I’m Father Bill Olnhausen, Pastor Emeritus (i.e. retired) of Saint Nicholas Antiochian Orthodox Church in Cedarburg, Wisconsin. I’m 83 now, happily married for over 54 years, with a daughter and a son, and three grandchildren, two of them in college now. I was raised in an Ohio country village (population 307), attended Bowling Green State University, have a degree in meteorology from University of Wisconsin, went to seminary in Evanston, Illinois and in Manhattan. I was raised Evangelical United Brethren, went Methodist, was an Episcopalian priest for 24 years, and now for 33 years have been an Orthodox priest. For the past 53 years I’ve lived in the far south end of one suburban Milwaukee county. However, I have been in 47 of the Great Fifty and 11 foreign countries. I love Wisconsin and Greece. I’ve had stability, and I’ve been around! God has been good.
And that’s too much about me.
Note: I am no professional theologian or scholar. I’m only a “popularizer”, trying to share Orthodoxy as I have been taught it and experienced it.
I began this Blog in 2017, wanting chiefly to tell you about my experiences with Saint Nicholas and Saint Nektarios, both in Greece and here at home. However, to my surprise, we’ve covered a whole lot more than that.
Why the subtitle “Orthodoxy from the Third Coast”? If you go directly to the Blog site (instead of just opening your e-mail, those of you who subscribe), this is what will pop up:
The Third Coast, for any who may not know, is the coast of the Great Lakes. Just for the record, the American Great Lakes coastline is longer than America’s Atlantic Coast, longer than the Pacific Coast of the lower 48. So there! And that’s ignoring a whole lot over on the Canadian side. The Third Coast I’m writing from is in the Upper Midwest. (Forgive me, you Easterners who border on Lakes Erie and Ontario, but most of the Third Coast is out here.)
map from Geology.com
But why “Orthodoxy from the Third Coast”?
Partly because I’ve seen some other Orthodox Blog titles which tell where they come from, and I think it’s cool.
Partly because we in the Midwest often feel ignored. Once many radio and TV programs came from here – especially Chicago. No more. News programs now originate entirely on the East and West coasts. Most movies and cable and TV dramas are set elsewhere. Hey, folks, we’re still here! And Orthodoxy is here too. In fact Chicago has the fourth largest number of Greek Orthodox of any city in the world – coming after only Athens, Melbourne and London.
But chiefly for this reason: Though Orthodoxy is always and everywhere the same in Faith and practice, it also reflects the “feel” of where it takes root. For example, Russian Orthodoxy and Greek Orthodoxy have the same Faith but each with a different ethos. American Orthodoxy, as it develops, will also take its own character – and since the United States is vast, it will also reflect our different regions. When we started Saint Nicholas Church, Cedarburg, Wisconsin, we said we wanted to be a “Midwestern ethnic Orthodox church”.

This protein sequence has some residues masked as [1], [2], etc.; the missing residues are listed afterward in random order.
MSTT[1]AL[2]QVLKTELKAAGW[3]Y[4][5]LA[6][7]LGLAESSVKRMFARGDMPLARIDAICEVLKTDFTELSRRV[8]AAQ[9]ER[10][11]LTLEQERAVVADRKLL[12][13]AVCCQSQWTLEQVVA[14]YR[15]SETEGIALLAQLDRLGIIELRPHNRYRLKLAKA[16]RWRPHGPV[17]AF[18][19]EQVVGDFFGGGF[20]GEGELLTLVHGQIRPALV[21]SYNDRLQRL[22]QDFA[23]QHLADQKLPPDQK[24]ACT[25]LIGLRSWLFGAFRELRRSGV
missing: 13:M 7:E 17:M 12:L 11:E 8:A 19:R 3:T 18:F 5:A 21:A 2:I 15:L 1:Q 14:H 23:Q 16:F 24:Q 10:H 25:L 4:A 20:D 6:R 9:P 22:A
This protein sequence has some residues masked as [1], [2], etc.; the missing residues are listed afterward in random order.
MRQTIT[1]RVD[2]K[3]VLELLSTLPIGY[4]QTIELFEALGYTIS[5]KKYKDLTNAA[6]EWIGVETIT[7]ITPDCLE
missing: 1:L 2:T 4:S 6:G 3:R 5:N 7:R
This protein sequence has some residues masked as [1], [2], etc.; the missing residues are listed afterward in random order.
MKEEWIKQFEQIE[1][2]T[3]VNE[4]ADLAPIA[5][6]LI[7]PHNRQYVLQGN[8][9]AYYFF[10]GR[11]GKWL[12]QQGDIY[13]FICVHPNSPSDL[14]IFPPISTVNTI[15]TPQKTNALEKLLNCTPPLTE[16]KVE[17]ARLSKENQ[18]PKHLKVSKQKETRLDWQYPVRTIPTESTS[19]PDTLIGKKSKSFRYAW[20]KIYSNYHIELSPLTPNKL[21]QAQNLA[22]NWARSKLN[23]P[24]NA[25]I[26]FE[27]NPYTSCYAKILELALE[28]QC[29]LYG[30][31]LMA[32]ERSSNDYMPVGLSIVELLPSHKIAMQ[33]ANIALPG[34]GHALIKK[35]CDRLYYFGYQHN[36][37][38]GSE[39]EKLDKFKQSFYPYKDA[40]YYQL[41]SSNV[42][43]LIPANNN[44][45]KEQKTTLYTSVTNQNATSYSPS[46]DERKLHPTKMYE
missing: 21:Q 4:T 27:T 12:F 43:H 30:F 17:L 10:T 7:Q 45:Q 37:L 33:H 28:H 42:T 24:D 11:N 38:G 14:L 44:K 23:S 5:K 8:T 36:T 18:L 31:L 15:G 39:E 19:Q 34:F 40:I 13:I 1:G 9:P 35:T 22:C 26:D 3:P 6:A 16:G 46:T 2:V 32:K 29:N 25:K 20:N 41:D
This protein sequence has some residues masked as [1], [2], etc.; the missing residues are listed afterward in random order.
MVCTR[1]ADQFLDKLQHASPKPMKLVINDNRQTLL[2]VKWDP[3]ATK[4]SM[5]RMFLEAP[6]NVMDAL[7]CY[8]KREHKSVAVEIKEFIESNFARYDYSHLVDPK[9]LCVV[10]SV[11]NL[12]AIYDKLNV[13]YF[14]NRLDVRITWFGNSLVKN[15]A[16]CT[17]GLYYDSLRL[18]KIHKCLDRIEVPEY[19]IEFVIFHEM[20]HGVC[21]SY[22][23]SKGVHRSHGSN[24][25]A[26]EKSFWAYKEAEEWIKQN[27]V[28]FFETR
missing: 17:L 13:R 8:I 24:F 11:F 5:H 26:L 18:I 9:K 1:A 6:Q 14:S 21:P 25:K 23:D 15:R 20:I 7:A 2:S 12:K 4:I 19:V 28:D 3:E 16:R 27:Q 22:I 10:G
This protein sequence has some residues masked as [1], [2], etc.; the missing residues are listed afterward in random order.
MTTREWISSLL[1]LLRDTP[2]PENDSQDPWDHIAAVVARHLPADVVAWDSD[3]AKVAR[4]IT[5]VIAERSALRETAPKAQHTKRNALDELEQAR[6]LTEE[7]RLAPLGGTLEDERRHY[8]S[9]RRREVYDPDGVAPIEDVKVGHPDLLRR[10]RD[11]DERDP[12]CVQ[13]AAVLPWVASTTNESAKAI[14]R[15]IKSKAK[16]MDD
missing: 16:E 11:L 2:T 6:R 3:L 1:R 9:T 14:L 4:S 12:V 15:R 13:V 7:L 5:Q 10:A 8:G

So what is Third Coast Midwestern American Orthodoxy? It’s hard to say for sure, since it’s still in process of “becoming”.
Certainly it will be “multi-ethnic”. Despite Chicago, in most places in the Midwest Orthodox are not numerous, so people, whatever their background, often go to the nearest friendly Orthodox church. Saint Nicholas, Cedarburg, for example, has usually had about 50% converts from many backgrounds, 25% second and third generation Greeks, 25% first and second generation Middle Easterners, with an occasional Slav or Romanian.
Orthodoxy here will pick up on the Midwest Third Coast character, which for one thing is not what those on the various other coasts often seem to suspect – that we are, well…somewhat less than sophisticated? No way. We still have lots of open space – farms and towns and lakes – but the population of the Third Coast is largely urban now. That’s why I chose that lead picture of the great Chicago skyline facing out on the vastness of Lake Michigan.
Orthodoxy here will surely reflect “Upper Midwest nice”. Most people here are mannerly, kindly, slow to quarrel, concerned about their neighbors, even about strangers. God knows, these nasty days we also have our issues and divisions. (For generations Wisconsin politicians “got along” and worked together. Not any more.) But most people here go out of their way to be friendly. Midwestern Orthodoxy will have that open ethos.
Reflecting that, in this Blog my intent has been to be both firmly Orthodox and also charitable, kindly, open. If I should mistakenly write anything un-Orthodox, uncharitable or nasty, please correct me.
I post this Blog once a week, almost always on Fridays. Since this is often a continuing narrative, Posts are numbered so you can find your way around more easily.
God bless you all.